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Native Cooking

When we moved into the house we are in now, we were pleased to find many medicinal plantings and some mature chestnut trees. The chestnut had always been a favorite treat but I had never seen them growing. They drop from the tree when ripe in a little ball of spikes much like the porcupine's quills. Very nasty to step on or to touch.

Ideally, the spikey pod opens on impact with the ground and two or three perfect chestnuts roll out just waiting for you to gather. However, more often the pod opens on the tree and drops its bounty. Sometimes the whole unopened pod drops and is quite stubborn to open. If you aren't vigilant, the squirrels have their own gathering party. The chestnuts are ready during the first two weeks of October in our area.

Once, a professor from a local university came to the door and asked if he might study some of our trees. He was hoping they were survivors of the blight Endothia parasitica which came into this country via Asian saplings brought to Long Island, N.Y. in l904. The American chestnut once covered this country from Maine to Florida and west to Arkansas and was said to have a sweeter flavor than the European varieties. By 1940, the American chestnut was virtually gone. The professor took samples of our trees, which are Chinese-hybrid, to blend them genetically with the saplings of American chestnut to make the American tree more disease resistant.

In Native America there is pre-historic evidence that our ancestors used the nut as a flour for bread. In Asia today, canned chestnuts are relatively inexpensive and available. In Europe, especially France and Italy, whole canned chestnuts are used in a variety of ways. Sometimes a garnish, or pureed for use in soups or as a thickener, mixed into stuffings and candied in a syrup as a dessert.

My favorite way to eat them is simply roasted. I cut a cross in the flat side and roast them on a cookie sheet at 350 degrees for about a half hour. I then poke them with a skewer and if they aren't soft, I up the oven to 400 degrees for another ten minutes. Let them cool for a few minutes until you can handle them, peel off the outer shell and devour.

To use them in recipes they need to be peeled and simmered. Cut the cross as for roasting and place them in a pan and cover with cold water. Simmer for 10 to 15 minutes, then let them cool off in the hot water. When cool enough, remove a few and take off the shell with the help of a paring knife. When you have done them all, heat some vegetable oil in a frying pan and stir them about until the membrane seems crisp. Place on a paper towel and use more toweling to rub off the membrane. Now you can use them whole or crumble for recipes.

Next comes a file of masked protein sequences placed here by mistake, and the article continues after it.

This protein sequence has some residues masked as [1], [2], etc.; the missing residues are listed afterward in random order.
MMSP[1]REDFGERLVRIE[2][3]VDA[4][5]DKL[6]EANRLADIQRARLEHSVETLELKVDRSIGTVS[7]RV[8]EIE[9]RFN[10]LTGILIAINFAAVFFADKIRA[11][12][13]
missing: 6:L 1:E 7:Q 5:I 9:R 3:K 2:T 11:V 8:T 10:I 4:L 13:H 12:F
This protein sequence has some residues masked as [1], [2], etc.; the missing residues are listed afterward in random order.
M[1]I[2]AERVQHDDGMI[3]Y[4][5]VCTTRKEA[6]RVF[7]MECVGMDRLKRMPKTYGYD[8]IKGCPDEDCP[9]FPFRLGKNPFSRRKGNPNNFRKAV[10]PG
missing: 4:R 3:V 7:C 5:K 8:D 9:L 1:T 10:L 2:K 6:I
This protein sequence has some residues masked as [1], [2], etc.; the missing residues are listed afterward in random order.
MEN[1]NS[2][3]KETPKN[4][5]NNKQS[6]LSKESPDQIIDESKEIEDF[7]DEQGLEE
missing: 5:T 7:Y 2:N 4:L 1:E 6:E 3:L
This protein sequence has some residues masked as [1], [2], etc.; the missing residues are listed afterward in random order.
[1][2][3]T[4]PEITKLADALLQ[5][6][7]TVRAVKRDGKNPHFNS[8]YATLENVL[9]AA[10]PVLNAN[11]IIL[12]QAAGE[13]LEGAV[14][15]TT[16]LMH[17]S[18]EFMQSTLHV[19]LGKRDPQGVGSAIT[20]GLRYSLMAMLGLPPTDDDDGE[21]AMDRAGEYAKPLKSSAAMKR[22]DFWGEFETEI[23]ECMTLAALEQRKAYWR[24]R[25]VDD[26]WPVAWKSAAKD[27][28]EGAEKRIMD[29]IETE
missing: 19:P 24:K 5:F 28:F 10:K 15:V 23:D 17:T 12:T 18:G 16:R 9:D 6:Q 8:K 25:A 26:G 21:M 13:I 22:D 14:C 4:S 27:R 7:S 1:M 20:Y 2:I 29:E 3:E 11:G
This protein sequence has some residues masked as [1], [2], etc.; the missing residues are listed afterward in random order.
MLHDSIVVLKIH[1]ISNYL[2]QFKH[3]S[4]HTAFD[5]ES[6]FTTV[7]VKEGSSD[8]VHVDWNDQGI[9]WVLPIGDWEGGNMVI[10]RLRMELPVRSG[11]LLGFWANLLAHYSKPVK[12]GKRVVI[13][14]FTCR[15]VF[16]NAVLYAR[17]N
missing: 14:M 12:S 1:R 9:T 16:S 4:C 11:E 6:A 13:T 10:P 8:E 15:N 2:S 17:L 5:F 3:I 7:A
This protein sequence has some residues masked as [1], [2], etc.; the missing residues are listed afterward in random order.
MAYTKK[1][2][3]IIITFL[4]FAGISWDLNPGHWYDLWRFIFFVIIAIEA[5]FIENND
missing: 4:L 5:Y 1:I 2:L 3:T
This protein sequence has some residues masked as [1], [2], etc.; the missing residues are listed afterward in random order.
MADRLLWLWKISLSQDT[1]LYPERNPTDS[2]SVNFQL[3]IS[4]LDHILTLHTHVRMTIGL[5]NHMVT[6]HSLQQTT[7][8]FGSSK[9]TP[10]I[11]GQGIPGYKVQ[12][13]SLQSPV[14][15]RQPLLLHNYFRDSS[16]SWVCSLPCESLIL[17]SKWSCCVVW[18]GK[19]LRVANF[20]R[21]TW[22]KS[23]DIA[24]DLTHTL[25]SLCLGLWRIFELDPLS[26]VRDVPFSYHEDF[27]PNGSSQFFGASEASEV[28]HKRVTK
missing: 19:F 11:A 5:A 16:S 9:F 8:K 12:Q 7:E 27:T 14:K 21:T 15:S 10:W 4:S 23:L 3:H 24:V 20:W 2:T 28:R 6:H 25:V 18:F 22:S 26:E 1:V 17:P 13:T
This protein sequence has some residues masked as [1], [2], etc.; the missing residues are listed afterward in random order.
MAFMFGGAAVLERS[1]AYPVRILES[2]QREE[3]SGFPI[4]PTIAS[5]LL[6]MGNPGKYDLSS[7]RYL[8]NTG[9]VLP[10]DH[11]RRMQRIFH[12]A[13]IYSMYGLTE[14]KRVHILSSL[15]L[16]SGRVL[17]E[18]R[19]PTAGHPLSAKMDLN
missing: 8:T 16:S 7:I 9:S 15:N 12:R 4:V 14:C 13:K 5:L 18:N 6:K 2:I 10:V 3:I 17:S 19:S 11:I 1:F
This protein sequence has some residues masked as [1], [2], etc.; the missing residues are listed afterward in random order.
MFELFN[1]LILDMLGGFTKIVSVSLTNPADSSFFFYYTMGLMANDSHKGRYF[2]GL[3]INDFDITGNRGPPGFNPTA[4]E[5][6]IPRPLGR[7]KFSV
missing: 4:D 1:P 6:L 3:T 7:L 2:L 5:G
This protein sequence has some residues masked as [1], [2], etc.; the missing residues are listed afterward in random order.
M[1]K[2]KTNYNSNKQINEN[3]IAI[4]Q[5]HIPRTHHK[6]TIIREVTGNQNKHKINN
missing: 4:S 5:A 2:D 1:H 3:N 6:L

Chestnut-Butternut Soup

1/2 pound chestnuts, prepared recipe ready
3 pound butternut, peeled, seeded, cut in chunks
1 large onion
1 carrot
1 stalk celery
2 tablespoons butter
4 cups chicken broth
1 cup apple juice or cider
1 teaspoon ground ginger
1-1/2 cups cream
Fresh ground pepper and salt

In a large saucepan (4-quart), melt butter and add to it chopped onion, celery and carrot. When this is wilted, not browned, add the squash and chestnuts. Put in the chicken broth and bring to a boil. Cover, reduce heat and simmer for 35-40 minutes, add ginger. Now puree all in a blender with the apple juice or cider. Add the cream, salt and pepper.

Reheat and serve. Serves 6-8.

Chestnut Topping

This can be used to glaze a game roast, top sweet potatoes, pumpkin pudding, squash pie, etc.

2 cups of chestnuts, shelled, cooked and recipe ready
1-1/2 cups of maple syrup
4 tablespoons butter
Zest of 1 lemon or 1 small orange

In a saucepan over medium-low heat, combine chestnuts and maple syrup, stirring to coat each nut. Mash the nuts slightly. As the syrup softens, stir in the butter until melted and combined. Then stir in the zest and remove from heat. Let the topping stand until warm or room temperature. Use right away or store in the fridge for up to one week.

Venison meatballs in gravy, especially fruited game gravy, make a simple weeknight dinner when served with wild rice or sweet potato cakes. Or, you can serve smaller meatballs as an alternative to Swedish meatballs as an appetizer. Serve with toothpicks and a dipping sauce. Make game gravy with drippings from a game roast-red meat or fowl, just the way you would make gravy from a roast beef or chicken. For that extra dimension, melt a tablespoon or two of currant or plum jelly into the gravy and season with minced fresh sage.

Attuck-Quock

(Venison) Meatballs

1-1/2 pounds ground venison
1/2 cup finely chopped onion
1/2 cup johnnycake or regular bread crumbs
1 clove garlic, minced
2 teaspoons fresh herbs minced (sage, parsley, oregano or basil)
1 egg
1/3 cup water

Preheat oven to 325 degrees. Combine all the ingredients in a large bowl. Form meatballs 1-1/2 inch for dinner meatballs and 1-inch for appetizers. Place them on an ungreased cookie sheet. Bake regular meatballs for 30-35 minutes, appetizer size for 20-25 minutes.